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Molecular phylogeny of the genus Tibicina (Hemiptera, Cicadidae): rapid radiation and acoustic behaviour

Authors

  • JÉRÔME SUEUR,

    Corresponding author
    1. NAMC-CNRS UMR 8620, Bât. 446, Université Paris XI, F-91405 Orsay, Cedex, France
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  • DAN VANDERPOOL,

    1. Department of Ecology and Evolutionary Biology, 75 North Eagleville Road, University of Connecticut, Storrs, CT 06269-3043, USA
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  • CHRIS SIMON,

    1. Department of Ecology and Evolutionary Biology, 75 North Eagleville Road, University of Connecticut, Storrs, CT 06269-3043, USA
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  • DAVID OUVRARD,

    1. Muséum national d’Histoire naturelle, Département Systématique et Evolution, USM 601 MNHN and UMR 5202 CNRS, Case Postale 50/Entomologie, 45, Rue Buffon, F-75005 Paris, France
    2. Naturhistorisches Museum Basel, Augustinergasse 2, CH-4001 Basel, Switzerland
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  • THIERRY BOURGOIN

    1. Muséum national d’Histoire naturelle, Département Systématique et Evolution, USM 601 MNHN and UMR 5202 CNRS, Case Postale 50/Entomologie, 45, Rue Buffon, F-75005 Paris, France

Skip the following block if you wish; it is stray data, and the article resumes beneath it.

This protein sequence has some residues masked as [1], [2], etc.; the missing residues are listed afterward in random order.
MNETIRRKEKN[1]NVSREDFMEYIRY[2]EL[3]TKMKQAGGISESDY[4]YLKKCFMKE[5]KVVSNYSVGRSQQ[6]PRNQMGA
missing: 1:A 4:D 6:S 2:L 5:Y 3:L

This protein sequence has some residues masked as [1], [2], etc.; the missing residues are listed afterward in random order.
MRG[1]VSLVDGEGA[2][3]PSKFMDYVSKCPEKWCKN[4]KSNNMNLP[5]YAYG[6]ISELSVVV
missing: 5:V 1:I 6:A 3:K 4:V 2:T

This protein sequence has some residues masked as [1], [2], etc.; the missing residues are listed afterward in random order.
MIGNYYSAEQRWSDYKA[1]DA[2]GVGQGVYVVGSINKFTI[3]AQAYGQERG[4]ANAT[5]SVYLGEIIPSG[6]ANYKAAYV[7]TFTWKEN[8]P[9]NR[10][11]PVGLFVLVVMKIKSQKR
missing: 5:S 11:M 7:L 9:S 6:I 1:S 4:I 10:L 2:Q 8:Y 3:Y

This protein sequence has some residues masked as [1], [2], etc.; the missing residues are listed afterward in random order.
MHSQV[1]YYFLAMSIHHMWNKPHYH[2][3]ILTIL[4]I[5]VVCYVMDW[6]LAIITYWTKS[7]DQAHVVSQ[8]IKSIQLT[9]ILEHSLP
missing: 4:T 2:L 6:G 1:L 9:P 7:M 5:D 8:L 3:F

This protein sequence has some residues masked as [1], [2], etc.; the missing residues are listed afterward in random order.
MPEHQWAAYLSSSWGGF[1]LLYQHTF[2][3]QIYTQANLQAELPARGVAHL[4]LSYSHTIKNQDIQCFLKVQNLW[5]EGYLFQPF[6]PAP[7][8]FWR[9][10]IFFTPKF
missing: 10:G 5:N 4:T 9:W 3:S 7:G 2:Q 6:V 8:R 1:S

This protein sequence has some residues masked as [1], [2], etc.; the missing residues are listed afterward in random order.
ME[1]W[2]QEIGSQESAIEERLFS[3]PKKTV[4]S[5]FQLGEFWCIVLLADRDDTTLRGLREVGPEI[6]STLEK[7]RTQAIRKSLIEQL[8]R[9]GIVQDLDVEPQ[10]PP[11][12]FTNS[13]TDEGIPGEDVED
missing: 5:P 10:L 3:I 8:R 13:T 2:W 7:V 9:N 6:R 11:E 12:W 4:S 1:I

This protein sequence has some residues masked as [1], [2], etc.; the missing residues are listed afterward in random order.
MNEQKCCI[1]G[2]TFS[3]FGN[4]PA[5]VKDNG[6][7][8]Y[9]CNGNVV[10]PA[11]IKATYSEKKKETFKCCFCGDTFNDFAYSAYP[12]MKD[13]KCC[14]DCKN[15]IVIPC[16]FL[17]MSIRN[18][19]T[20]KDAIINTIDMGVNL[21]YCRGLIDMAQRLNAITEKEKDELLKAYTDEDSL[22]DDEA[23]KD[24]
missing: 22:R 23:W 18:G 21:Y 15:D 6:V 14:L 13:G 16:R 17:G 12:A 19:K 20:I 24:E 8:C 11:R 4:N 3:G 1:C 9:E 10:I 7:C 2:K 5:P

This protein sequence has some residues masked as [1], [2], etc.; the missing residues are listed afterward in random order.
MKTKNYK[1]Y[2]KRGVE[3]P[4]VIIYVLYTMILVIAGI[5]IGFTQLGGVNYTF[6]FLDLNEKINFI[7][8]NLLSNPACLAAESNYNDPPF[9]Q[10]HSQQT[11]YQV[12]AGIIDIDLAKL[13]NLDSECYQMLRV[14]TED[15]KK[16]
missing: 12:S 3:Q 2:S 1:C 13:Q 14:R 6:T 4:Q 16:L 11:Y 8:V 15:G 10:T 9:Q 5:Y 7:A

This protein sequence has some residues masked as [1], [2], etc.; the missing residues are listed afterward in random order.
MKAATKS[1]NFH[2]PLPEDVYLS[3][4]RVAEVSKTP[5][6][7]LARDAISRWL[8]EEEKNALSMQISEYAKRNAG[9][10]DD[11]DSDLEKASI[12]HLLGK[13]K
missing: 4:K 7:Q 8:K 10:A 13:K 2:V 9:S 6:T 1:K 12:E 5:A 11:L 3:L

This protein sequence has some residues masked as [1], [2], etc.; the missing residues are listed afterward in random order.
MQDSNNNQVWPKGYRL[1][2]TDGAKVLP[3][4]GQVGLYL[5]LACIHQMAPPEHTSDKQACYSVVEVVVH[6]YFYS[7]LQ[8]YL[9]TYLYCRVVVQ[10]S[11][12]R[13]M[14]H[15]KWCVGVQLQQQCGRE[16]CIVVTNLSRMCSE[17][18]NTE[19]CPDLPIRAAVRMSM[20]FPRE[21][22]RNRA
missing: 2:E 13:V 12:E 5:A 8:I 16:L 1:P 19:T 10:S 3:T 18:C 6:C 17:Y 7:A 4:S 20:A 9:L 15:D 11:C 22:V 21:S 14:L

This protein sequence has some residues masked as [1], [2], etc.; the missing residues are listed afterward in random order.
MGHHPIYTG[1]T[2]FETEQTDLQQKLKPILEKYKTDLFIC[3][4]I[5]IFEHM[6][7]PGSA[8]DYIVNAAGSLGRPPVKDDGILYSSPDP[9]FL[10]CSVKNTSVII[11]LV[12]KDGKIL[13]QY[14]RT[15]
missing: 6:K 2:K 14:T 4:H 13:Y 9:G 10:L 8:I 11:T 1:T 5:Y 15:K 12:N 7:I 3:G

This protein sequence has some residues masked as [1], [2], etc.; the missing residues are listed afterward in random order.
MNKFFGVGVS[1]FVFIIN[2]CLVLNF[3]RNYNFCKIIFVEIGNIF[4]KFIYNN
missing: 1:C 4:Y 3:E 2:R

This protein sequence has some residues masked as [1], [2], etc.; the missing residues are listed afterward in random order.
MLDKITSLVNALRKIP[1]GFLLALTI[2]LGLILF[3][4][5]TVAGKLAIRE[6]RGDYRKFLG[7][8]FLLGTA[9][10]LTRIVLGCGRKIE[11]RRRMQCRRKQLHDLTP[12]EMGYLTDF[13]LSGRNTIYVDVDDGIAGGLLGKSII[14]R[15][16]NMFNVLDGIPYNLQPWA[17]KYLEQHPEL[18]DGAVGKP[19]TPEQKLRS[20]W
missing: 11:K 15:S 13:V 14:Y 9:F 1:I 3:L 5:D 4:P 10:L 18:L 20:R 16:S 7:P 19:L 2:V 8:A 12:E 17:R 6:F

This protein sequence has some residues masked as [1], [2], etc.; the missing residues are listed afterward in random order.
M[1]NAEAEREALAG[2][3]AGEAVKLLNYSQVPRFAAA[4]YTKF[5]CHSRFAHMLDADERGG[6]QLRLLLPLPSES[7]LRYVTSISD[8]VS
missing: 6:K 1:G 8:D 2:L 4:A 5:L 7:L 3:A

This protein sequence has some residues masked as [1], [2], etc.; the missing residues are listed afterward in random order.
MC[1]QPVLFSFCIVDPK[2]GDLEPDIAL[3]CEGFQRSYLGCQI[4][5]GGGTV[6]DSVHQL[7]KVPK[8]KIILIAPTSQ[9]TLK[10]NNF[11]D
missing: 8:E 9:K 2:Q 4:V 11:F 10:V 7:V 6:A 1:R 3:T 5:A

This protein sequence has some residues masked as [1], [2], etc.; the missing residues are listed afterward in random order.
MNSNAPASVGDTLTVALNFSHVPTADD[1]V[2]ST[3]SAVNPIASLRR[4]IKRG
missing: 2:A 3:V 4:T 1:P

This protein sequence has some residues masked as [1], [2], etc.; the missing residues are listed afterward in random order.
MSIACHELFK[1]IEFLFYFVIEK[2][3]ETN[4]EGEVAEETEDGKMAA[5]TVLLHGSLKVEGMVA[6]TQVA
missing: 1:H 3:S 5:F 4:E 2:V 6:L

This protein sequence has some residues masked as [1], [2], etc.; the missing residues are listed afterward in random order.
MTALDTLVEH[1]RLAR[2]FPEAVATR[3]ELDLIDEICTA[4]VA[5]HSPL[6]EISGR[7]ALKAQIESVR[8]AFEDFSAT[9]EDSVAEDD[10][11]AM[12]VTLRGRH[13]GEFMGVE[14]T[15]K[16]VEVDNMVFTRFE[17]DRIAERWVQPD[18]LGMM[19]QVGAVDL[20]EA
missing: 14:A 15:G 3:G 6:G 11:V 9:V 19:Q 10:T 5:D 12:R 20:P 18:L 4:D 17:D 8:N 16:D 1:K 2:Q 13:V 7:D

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Current address: Institut de Recherche sur la Biologie de l’Insecte, UMR CNRS 6035, Université de Tours, 37200 Tours, France. E-mail: jerome.sueur@univ-tours.fr

Abstract

To estimate the potential contribution of ethological and ecological parameters to the mechanisms of species formation and species isolation in the Palearctic cicada genus Tibicina, we constructed a molecular phylogenetic hypothesis of extant Tibicina species. Seven mitochondrial genes and a fragment of a nuclear gene were sequenced (3046 bp). Mitochondrial genes included 547 informative sites but the nuclear gene was too conserved to be included in the analysis. The tree was characterized by a basal polytomy indicating that Tibicina species arose rapidly. Such rapid radiation might explain the low divergence in the acoustic communication observed between species. Parameters describing habitat selection and acoustic communication were mapped onto the tree. A shift in habitat selection accompanied by acoustic changes might have contributed to one speciation event. The stochastic distribution of the same acoustic characters on the other branches of the tree implies, however, that the subtle acoustic differences between species could be the result of previous speciation events and independent evolutionary histories, rather than having contributed themselves in the speciation and isolation processes. © 2007 The Linnean Society of London, Biological Journal of the Linnean Society, 2007, 91, 611–626.

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